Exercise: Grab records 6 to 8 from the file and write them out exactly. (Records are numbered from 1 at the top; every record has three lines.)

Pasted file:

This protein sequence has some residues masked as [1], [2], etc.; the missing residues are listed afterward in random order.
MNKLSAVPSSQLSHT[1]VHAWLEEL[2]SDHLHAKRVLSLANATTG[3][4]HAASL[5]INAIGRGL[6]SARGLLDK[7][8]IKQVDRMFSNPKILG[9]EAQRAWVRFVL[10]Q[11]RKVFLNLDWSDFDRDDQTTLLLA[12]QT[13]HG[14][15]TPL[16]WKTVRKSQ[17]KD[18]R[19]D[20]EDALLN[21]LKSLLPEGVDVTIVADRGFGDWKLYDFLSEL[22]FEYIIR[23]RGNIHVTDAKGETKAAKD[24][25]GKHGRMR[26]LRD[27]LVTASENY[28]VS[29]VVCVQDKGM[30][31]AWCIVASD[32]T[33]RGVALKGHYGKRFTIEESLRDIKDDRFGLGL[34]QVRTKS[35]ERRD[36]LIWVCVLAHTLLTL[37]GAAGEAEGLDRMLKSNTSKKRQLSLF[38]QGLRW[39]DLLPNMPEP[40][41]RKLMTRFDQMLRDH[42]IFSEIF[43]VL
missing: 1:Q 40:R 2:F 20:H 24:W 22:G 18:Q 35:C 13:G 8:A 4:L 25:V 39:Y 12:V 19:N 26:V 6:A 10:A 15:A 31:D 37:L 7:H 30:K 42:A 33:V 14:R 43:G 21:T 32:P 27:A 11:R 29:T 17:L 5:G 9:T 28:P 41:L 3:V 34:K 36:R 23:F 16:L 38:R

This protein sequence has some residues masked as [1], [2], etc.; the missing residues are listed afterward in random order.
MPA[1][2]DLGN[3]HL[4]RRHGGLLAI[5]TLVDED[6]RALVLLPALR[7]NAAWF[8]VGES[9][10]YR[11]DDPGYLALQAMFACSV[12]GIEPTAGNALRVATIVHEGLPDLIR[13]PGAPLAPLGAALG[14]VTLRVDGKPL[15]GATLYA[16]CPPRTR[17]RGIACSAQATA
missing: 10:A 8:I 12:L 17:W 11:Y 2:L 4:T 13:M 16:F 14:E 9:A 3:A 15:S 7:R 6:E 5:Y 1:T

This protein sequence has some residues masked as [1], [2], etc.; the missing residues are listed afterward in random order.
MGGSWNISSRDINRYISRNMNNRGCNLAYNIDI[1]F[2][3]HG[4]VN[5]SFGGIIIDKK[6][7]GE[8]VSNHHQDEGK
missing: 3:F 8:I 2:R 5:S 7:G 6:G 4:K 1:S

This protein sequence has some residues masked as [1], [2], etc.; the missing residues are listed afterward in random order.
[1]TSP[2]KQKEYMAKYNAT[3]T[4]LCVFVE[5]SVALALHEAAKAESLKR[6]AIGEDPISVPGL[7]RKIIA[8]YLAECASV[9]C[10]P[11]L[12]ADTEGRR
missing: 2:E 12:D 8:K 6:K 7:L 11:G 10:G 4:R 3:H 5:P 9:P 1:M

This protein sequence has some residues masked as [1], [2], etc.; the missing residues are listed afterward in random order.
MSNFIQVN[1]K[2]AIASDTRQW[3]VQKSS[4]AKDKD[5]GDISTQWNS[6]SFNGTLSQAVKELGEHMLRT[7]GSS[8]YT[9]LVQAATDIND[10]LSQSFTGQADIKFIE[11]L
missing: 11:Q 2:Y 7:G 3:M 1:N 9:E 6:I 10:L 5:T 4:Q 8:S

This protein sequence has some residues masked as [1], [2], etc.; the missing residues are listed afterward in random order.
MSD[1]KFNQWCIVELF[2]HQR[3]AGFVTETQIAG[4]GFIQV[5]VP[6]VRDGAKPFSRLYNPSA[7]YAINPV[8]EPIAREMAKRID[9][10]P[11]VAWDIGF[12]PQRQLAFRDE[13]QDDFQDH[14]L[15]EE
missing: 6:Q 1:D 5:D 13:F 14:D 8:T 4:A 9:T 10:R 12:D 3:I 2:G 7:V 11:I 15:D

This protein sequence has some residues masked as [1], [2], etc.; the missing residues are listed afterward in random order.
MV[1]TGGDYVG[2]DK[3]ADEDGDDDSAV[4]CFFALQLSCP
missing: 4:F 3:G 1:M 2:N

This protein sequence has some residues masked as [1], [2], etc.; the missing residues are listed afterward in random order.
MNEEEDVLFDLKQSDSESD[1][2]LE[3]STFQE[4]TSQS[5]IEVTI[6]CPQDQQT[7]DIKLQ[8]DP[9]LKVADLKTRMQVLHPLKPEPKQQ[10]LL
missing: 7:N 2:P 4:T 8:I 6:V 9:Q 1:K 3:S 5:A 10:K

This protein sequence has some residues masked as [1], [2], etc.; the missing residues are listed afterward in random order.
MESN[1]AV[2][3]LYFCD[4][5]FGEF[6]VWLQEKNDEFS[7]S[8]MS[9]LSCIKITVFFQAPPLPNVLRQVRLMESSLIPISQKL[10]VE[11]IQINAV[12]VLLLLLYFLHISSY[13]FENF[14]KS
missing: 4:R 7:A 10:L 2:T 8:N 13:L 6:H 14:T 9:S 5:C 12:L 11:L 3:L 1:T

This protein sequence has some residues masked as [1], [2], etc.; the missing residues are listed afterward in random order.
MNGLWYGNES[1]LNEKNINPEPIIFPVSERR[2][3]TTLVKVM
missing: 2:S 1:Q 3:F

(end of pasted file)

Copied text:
This protein sequence has some residues masked as [1], [2], etc.; the missing residues are listed afterward in random order.
MSD[1]KFNQWCIVELF[2]HQR[3]AGFVTETQIAG[4]GFIQV[5]VP[6]VRDGAKPFSRLYNPSA[7]YAINPV[8]EPIAREMAKRID[9][10]P[11]VAWDIGF[12]PQRQLAFRDE[13]QDDFQDH[14]L[15]EE
missing: 6:Q 1:D 5:D 13:F 14:D 8:T 4:A 9:T 10:R 12:D 3:I 2:G 7:V 11:I 15:D

This protein sequence has some residues masked as [1], [2], etc.; the missing residues are listed afterward in random order.
MV[1]TGGDYVG[2]DK[3]ADEDGDDDSAV[4]CFFALQLSCP
missing: 4:F 3:G 1:M 2:N

This protein sequence has some residues masked as [1], [2], etc.; the missing residues are listed afterward in random order.
MNEEEDVLFDLKQSDSESD[1][2]LE[3]STFQE[4]TSQS[5]IEVTI[6]CPQDQQT[7]DIKLQ[8]DP[9]LKVADLKTRMQVLHPLKPEPKQQ[10]LL
missing: 7:N 2:P 4:T 8:I 6:V 9:Q 1:K 3:S 5:A 10:K